Steinberg, of BLS, made clear that "any state may release its data when ready and does not need to wait for BLS to release data."
For instance, Minnesota also has released its quarterly census data and -- similar to Wisconsin -- the data shows a much larger job gain than the monthly estimates.
Minnesota released its data only after BLS reviewed and verified it. Wisconsin, by contrast, put its numbers out -- and Walker immediately put them in campaign TV ads -- before BLS had verified them. [PolitiFact Wisconsin, 6/1/12]
Associated Press: Walker Releasing Jobs Numbers Before Federal Verification Was "A Highly Unusual Move." In an Associated Press report on the economic situation in Wisconsin, the AP wrote:
Unemployment figures have been a major issue in the campaign, with Walker relying on one set of numbers based on a census of nearly every Wisconsin employer that show the state gained more than 23,000 jobs in 2011.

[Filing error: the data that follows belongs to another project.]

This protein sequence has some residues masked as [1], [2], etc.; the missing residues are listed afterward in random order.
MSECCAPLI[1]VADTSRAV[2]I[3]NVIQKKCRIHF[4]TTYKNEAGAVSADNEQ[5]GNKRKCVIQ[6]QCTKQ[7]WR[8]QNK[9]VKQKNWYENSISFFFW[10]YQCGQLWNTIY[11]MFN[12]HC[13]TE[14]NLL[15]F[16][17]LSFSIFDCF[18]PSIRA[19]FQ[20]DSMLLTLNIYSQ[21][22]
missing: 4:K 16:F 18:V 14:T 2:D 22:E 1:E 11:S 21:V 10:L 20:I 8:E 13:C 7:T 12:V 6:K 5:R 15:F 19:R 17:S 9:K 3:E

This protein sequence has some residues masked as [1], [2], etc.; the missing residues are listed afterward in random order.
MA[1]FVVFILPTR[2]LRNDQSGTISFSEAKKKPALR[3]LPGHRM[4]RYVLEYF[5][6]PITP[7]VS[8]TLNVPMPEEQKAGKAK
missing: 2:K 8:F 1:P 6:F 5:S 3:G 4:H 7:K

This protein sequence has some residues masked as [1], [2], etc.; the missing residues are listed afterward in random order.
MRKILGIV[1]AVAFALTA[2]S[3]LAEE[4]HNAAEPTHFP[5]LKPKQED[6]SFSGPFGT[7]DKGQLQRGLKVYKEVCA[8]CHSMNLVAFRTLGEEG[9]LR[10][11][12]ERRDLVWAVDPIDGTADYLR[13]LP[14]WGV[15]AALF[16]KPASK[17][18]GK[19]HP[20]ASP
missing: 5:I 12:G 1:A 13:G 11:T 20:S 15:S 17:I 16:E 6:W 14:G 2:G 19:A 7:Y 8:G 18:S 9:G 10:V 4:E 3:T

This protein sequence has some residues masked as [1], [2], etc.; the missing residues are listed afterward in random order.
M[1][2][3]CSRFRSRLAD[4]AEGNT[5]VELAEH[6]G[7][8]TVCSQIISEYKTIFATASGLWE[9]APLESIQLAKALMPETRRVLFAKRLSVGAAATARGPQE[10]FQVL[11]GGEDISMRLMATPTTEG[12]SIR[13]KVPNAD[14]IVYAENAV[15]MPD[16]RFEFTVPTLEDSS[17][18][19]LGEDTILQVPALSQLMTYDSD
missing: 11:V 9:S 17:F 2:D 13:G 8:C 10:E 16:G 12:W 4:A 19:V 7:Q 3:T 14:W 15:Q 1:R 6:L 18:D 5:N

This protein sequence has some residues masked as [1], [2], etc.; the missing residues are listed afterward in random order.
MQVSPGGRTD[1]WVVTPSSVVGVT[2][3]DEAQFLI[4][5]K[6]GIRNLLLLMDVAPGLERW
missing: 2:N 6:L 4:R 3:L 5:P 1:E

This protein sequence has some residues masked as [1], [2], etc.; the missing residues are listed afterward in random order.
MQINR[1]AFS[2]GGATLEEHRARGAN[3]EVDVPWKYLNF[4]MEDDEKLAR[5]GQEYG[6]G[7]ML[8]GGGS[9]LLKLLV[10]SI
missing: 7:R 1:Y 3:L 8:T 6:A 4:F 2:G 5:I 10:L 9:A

Walker released those figures last week, a highly unusual move that came before the numbers had been reviewed and finalized by the U.S. Bureau of Labor Statistics. The numbers won't be finalized until three weeks after the recall.
Walker's opponent, Milwaukee Mayor Tom Barrett, said that because those numbers are preliminary, the data that should be looked at to judge Walker are monthly figures based on a much smaller survey of about 3.5 percent of the state's employers. Those figures show the state lost 33,900 jobs in 2011.
In the past, Walker's administration never quibbled much with that survey, leading opponents to accuse the governor of intentionally clouding the jobs picture before the election. [Associated Press, 5/24/12]